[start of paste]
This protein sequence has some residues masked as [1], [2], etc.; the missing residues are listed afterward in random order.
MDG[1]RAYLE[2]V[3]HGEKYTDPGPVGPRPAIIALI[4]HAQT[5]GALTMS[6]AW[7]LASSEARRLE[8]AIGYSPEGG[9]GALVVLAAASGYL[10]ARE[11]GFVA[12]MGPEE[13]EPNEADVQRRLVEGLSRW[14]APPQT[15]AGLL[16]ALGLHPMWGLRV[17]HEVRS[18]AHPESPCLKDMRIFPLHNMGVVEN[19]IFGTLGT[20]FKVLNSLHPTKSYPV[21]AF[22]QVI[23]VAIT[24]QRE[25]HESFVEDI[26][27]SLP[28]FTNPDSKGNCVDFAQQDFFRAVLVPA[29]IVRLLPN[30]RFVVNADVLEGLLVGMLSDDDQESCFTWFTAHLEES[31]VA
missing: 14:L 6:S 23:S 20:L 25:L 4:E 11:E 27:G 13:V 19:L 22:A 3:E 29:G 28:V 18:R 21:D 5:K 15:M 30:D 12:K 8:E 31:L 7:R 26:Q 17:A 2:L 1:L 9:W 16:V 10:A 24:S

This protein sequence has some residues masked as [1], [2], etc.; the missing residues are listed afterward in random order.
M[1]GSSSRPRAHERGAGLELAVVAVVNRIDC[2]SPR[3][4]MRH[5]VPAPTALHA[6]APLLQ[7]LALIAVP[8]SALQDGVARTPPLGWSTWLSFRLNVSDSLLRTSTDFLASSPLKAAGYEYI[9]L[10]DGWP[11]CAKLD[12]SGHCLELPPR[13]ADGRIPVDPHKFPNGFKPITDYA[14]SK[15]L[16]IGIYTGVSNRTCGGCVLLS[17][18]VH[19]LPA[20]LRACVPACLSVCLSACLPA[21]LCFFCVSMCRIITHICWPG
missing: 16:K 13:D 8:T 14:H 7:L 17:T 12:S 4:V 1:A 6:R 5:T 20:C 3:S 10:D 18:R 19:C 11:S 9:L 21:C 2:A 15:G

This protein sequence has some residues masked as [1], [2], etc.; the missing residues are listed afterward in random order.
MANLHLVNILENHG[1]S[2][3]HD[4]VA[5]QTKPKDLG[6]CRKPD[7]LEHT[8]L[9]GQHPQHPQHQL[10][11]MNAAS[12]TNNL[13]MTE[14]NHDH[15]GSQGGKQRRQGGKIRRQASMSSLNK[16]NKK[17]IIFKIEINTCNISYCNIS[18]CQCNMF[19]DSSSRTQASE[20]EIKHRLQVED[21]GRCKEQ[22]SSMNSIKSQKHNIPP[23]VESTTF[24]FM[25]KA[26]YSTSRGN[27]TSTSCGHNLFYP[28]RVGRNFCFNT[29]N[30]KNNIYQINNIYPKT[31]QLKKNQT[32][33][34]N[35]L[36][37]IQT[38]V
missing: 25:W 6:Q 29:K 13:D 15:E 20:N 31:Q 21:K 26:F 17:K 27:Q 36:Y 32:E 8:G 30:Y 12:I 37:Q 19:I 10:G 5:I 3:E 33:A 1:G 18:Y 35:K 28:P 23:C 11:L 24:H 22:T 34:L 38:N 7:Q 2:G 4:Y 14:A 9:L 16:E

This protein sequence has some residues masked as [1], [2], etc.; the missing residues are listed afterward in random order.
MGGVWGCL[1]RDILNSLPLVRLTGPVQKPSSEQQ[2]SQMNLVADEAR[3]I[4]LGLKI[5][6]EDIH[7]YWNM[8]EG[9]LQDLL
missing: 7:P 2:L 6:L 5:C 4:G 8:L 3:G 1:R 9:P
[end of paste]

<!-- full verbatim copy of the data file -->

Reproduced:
This protein sequence has some residues masked as [1], [2], etc.; the missing residues are listed afterward in random order.
MDG[1]RAYLE[2]V[3]HGEKYTDPGPVGPRPAIIALI[4]HAQT[5]GALTMS[6]AW[7]LASSEARRLE[8]AIGYSPEGG[9]GALVVLAAASGYL[10]ARE[11]GFVA[12]MGPEE[13]EPNEADVQRRLVEGLSRW[14]APPQT[15]AGLL[16]ALGLHPMWGLRV[17]HEVRS[18]AHPESPCLKDMRIFPLHNMGVVEN[19]IFGTLGT[20]FKVLNSLHPTKSYPV[21]AF[22]QVI[23]VAIT[24]QRE[25]HESFVEDI[26][27]SLP[28]FTNPDSKGNCVDFAQQDFFRAVLVPA[29]IVRLLPN[30]RFVVNADVLEGLLVGMLSDDDQESCFTWFTAHLEES[31]VA
missing: 14:L 6:S 23:S 20:L 25:L 4:E 11:E 27:G 13:V 19:L 22:A 3:E 29:G 28:V 18:R 21:D 5:K 15:M 30:D 12:K 8:E 31:L 7:R 26:Q 17:A 2:L 1:L 9:W 16:V 10:A 24:S

This protein sequence has some residues masked as [1], [2], etc.; the missing residues are listed afterward in random order.
M[1]GSSSRPRAHERGAGLELAVVAVVNRIDC[2]SPR[3][4]MRH[5]VPAPTALHA[6]APLLQ[7]LALIAVP[8]SALQDGVARTPPLGWSTWLSFRLNVSDSLLRTSTDFLASSPLKAAGYEYI[9]L[10]DGWP[11]CAKLD[12]SGHCLELPPR[13]ADGRIPVDPHKFPNGFKPITDYA[14]SK[15]L[16]IGIYTGVSNRTCGGCVLLS[17][18]VH[19]LPA[20]LRACVPACLSVCLSACLPA[21]LCFFCVSMCRIITHICWPG
missing: 16:K 13:D 8:T 14:H 7:L 17:T 12:S 4:V 1:A 6:R 5:T 20:C 3:S 10:D 18:R 19:C 11:S 9:L 21:C 2:A 15:G

This protein sequence has some residues masked as [1], [2], etc.; the missing residues are listed afterward in random order.
MANLHLVNILENHG[1]S[2][3]HD[4]VA[5]QTKPKDLG[6]CRKPD[7]LEHT[8]L[9]GQHPQHPQHQL[10][11]MNAAS[12]TNNL[13]MTE[14]NHDH[15]GSQGGKQRRQGGKIRRQASMSSLNK[16]NKK[17]IIFKIEINTCNISYCNIS[18]CQCNMF[19]DSSSRTQASE[20]EIKHRLQVED[21]GRCKEQ[22]SSMNSIKSQKHNIPP[23]VESTTF[24]FM[25]KA[26]YSTSRGN[27]TSTSCGHNLFYP[28]RVGRNFCFNT[29]N[30]KNNIYQINNIYPKT[31]QLKKNQT[32][33][34]N[35]L[36][37]IQT[38]V
missing: 25:W 6:Q 29:K 13:D 15:E 20:N 31:Q 21:K 26:F 17:K 27:Q 36:Y 32:E 8:G 30:Y 12:I 37:Q 19:I 10:G 5:I 3:E 33:A 1:G 18:Y 35:K 28:P 23:C 11:L 24:H 22:T 34:L 38:N 7:Q 2:G 4:Y 14:A 9:L 16:E

This protein sequence has some residues masked as [1], [2], etc.; the missing residues are listed afterward in random order.
MGGVWGCL[1]RDILNSLPLVRLTGPVQKPSSEQQ[2]SQMNLVADEAR[3]I[4]LGLKI[5][6]EDIH[7]YWNM[8]EG[9]LQDLL
missing: 7:P 2:L 6:L 5:C 4:G 8:L 3:G 1:R 9:P